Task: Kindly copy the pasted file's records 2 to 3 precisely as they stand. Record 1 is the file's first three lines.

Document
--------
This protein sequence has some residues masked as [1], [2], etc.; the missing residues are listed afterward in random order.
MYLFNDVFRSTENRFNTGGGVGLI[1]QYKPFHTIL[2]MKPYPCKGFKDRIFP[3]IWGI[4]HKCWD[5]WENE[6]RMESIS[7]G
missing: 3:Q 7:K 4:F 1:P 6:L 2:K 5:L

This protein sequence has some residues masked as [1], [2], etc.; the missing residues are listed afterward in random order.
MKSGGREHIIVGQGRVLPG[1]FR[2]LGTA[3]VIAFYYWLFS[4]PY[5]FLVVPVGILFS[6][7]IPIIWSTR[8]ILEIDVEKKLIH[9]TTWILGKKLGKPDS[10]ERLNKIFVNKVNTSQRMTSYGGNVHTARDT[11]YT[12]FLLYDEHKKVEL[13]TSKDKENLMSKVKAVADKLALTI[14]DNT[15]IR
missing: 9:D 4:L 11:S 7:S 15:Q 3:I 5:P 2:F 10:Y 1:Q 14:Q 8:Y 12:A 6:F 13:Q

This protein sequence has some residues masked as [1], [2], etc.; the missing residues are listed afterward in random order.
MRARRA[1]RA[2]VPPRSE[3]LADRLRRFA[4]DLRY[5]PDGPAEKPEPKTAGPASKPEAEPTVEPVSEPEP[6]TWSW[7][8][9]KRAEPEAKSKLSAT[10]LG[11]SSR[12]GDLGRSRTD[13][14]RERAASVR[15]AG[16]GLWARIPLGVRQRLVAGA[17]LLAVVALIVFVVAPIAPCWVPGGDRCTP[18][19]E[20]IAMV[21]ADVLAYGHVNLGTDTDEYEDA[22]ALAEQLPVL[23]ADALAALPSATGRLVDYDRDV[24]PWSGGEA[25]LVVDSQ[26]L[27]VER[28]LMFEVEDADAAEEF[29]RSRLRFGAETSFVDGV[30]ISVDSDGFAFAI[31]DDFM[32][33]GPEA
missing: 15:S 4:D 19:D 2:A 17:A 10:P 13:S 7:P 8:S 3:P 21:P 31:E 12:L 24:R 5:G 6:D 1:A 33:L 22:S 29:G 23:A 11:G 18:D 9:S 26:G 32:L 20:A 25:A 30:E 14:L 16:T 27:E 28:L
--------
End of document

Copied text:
This protein sequence has some residues masked as [1], [2], etc.; the missing residues are listed afterward in random order.
MKSGGREHIIVGQGRVLPG[1]FR[2]LGTA[3]VIAFYYWLFS[4]PY[5]FLVVPVGILFS[6][7]IPIIWSTR[8]ILEIDVEKKLIH[9]TTWILGKKLGKPDS[10]ERLNKIFVNKVNTSQRMTSYGGNVHTARDT[11]YT[12]FLLYDEHKKVEL[13]TSKDKENLMSKVKAVADKLALTI[14]DNT[15]IR
missing: 9:D 4:L 11:S 7:S 15:Q 3:I 5:P 2:F 10:Y 1:Q 14:Q 8:Y 12:A 6:F 13:Q

This protein sequence has some residues masked as [1], [2], etc.; the missing residues are listed afterward in random order.
MRARRA[1]RA[2]VPPRSE[3]LADRLRRFA[4]DLRY[5]PDGPAEKPEPKTAGPASKPEAEPTVEPVSEPEP[6]TWSW[7][8][9]KRAEPEAKSKLSAT[10]LG[11]SSR[12]GDLGRSRTD[13][14]RERAASVR[15]AG[16]GLWARIPLGVRQRLVAGA[17]LLAVVALIVFVVAPIAPCWVPGGDRCTP[18][19]E[20]IAMV[21]ADVLAYGHVNLGTDTDEYEDA[22]ALAEQLPVL[23]ADALAALPSATGRLVDYDRDV[24]PWSGGEA[25]LVVDSQ[26]L[27]VER[28]LMFEVEDADAAEEF[29]RSRLRFGAETSFVDGV[30]ISVDSDGFAFAI[31]DDFM[32][33]GPEA
missing: 15:S 4:D 19:D 2:A 17:A 10:P 13:S 7:P 8:S 3:P 21:P 31:E 12:L 24:R 5:G 6:D 1:A 33:L 22:S 29:G 23:A 11:G 18:D 9:S 26:G 32:L 20:A 25:A 30:E 14:L 16:T 27:E 28:L